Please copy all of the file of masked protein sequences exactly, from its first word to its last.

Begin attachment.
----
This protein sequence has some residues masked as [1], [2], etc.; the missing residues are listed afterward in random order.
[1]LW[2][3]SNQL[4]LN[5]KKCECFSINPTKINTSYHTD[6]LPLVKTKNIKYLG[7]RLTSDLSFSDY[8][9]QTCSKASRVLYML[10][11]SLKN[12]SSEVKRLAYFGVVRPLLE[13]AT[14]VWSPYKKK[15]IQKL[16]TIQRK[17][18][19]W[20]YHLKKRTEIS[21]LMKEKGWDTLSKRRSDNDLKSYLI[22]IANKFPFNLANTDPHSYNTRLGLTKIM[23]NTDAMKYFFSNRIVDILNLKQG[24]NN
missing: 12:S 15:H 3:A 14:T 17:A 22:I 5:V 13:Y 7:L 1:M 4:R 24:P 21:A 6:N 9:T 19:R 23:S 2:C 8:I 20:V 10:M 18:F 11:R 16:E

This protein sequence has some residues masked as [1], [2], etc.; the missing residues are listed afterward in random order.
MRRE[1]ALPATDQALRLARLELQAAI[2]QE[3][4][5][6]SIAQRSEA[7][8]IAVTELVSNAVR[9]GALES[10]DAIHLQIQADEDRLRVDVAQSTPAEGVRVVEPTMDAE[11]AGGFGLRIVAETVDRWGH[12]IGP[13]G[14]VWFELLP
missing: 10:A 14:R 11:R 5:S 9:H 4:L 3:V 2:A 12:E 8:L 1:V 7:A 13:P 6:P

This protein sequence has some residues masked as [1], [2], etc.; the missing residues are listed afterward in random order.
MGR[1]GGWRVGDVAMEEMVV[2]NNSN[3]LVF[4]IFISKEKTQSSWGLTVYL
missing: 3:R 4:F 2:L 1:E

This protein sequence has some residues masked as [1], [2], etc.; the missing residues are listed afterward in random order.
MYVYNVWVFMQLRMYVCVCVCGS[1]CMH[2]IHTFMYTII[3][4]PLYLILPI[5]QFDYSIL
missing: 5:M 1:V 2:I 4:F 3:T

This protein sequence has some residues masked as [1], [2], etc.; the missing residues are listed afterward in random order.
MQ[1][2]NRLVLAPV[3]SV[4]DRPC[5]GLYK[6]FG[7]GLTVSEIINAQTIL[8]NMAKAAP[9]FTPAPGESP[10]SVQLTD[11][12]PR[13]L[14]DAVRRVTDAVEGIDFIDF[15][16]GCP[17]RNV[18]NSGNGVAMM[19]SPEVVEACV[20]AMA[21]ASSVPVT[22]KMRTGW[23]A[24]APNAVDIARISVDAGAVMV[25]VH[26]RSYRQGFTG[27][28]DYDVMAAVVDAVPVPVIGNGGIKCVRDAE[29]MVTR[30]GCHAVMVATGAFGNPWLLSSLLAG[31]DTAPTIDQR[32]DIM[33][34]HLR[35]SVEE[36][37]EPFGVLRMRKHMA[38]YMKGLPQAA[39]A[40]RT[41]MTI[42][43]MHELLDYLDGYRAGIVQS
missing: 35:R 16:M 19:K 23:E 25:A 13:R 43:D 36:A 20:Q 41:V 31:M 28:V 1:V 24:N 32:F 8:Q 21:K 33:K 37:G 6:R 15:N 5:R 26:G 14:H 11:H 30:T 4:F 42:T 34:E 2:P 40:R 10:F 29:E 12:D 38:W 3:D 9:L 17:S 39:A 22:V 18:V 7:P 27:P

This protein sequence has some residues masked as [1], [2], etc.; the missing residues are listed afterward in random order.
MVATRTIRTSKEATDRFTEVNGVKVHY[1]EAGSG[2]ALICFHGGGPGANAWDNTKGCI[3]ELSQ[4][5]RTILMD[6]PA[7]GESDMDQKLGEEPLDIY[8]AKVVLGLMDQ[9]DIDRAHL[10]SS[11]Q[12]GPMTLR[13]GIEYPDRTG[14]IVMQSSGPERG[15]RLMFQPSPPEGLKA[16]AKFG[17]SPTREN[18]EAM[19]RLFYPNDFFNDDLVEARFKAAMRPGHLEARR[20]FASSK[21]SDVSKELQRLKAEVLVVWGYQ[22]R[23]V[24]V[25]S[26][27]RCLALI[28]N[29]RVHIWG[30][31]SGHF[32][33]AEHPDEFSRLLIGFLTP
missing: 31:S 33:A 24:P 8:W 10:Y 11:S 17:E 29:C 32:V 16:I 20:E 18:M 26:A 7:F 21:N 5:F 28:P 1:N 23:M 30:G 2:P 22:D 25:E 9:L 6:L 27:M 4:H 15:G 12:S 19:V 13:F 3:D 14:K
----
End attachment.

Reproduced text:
This protein sequence has some residues masked as [1], [2], etc.; the missing residues are listed afterward in random order.
[1]LW[2][3]SNQL[4]LN[5]KKCECFSINPTKINTSYHTD[6]LPLVKTKNIKYLG[7]RLTSDLSFSDY[8][9]QTCSKASRVLYML[10][11]SLKN[12]SSEVKRLAYFGVVRPLLE[13]AT[14]VWSPYKKK[15]IQKL[16]TIQRK[17][18][19]W[20]YHLKKRTEIS[21]LMKEKGWDTLSKRRSDNDLKSYLI[22]IANKFPFNLANTDPHSYNTRLGLTKIM[23]NTDAMKYFFSNRIVDILNLKQG[24]NN
missing: 12:S 15:H 3:A 14:T 17:A 22:I 5:V 13:Y 7:L 1:M 4:R 24:P 21:A 6:N 9:T 19:R 23:S 2:C 8:I 20:V 10:M 18:F 11:R 16:E

This protein sequence has some residues masked as [1], [2], etc.; the missing residues are listed afterward in random order.
MRRE[1]ALPATDQALRLARLELQAAI[2]QE[3][4][5][6]SIAQRSEA[7][8]IAVTELVSNAVR[9]GALES[10]DAIHLQIQADEDRLRVDVAQSTPAEGVRVVEPTMDAE[11]AGGFGLRIVAETVDRWGH[12]IGP[13]G[14]VWFELLP
missing: 10:A 14:R 11:R 5:S 9:H 4:L 3:V 2:A 12:E 8:L 1:V 7:A 13:P 6:P

This protein sequence has some residues masked as [1], [2], etc.; the missing residues are listed afterward in random order.
MGR[1]GGWRVGDVAMEEMVV[2]NNSN[3]LVF[4]IFISKEKTQSSWGLTVYL
missing: 3:R 4:F 2:L 1:E

This protein sequence has some residues masked as [1], [2], etc.; the missing residues are listed afterward in random order.
MYVYNVWVFMQLRMYVCVCVCGS[1]CMH[2]IHTFMYTII[3][4]PLYLILPI[5]QFDYSIL
missing: 5:M 1:V 2:I 4:F 3:T

This protein sequence has some residues masked as [1], [2], etc.; the missing residues are listed afterward in random order.
MQ[1][2]NRLVLAPV[3]SV[4]DRPC[5]GLYK[6]FG[7]GLTVSEIINAQTIL[8]NMAKAAP[9]FTPAPGESP[10]SVQLTD[11][12]PR[13]L[14]DAVRRVTDAVEGIDFIDF[15][16]GCP[17]RNV[18]NSGNGVAMM[19]SPEVVEACV[20]AMA[21]ASSVPVT[22]KMRTGW[23]A[24]APNAVDIARISVDAGAVMV[25]VH[26]RSYRQGFTG[27][28]DYDVMAAVVDAVPVPVIGNGGIKCVRDAE[29]MVTR[30]GCHAVMVATGAFGNPWLLSSLLAG[31]DTAPTIDQR[32]DIM[33][34]HLR[35]SVEE[36][37]EPFGVLRMRKHMA[38]YMKGLPQAA[39]A[40]RT[41]MTI[42][43]MHELLDYLDGYRAGIVQS
missing: 35:R 16:M 19:K 23:E 25:A 13:R 43:D 36:A 20:Q 41:V 31:M 28:V 1:V 24:N 32:F 8:Q 21:K 33:K 37:G 6:R 15:N 5:R 26:G 14:H 11:H 30:T 4:F 42:T 34:E 2:P 40:R 10:F 29:E 12:D 38:W 3:D 9:L 17:S 39:A 22:V 18:V 7:P 27:P

This protein sequence has some residues masked as [1], [2], etc.; the missing residues are listed afterward in random order.
MVATRTIRTSKEATDRFTEVNGVKVHY[1]EAGSG[2]ALICFHGGGPGANAWDNTKGCI[3]ELSQ[4][5]RTILMD[6]PA[7]GESDMDQKLGEEPLDIY[8]AKVVLGLMDQ[9]DIDRAHL[10]SS[11]Q[12]GPMTLR[13]GIEYPDRTG[14]IVMQSSGPERG[15]RLMFQPSPPEGLKA[16]AKFG[17]SPTREN[18]EAM[19]RLFYPNDFFNDDLVEARFKAAMRPGHLEARR[20]FASSK[21]SDVSKELQRLKAEVLVVWGYQ[22]R[23]V[24]V[25]S[26][27]RCLALI[28]N[29]RVHIWG[30][31]SGHF[32][33]AEHPDEFSRLLIGFLTP
missing: 31:S 33:A 24:P 8:W 10:Y 11:S 17:E 29:C 32:V 16:I 20:E 18:M 26:A 7:F 21:N 5:F 28:P 1:N 23:M 30:G 2:P 22:D 25:E 9:L 6:L 27:M 4:H 15:G 12:S 19:V 13:F 3:D 14:K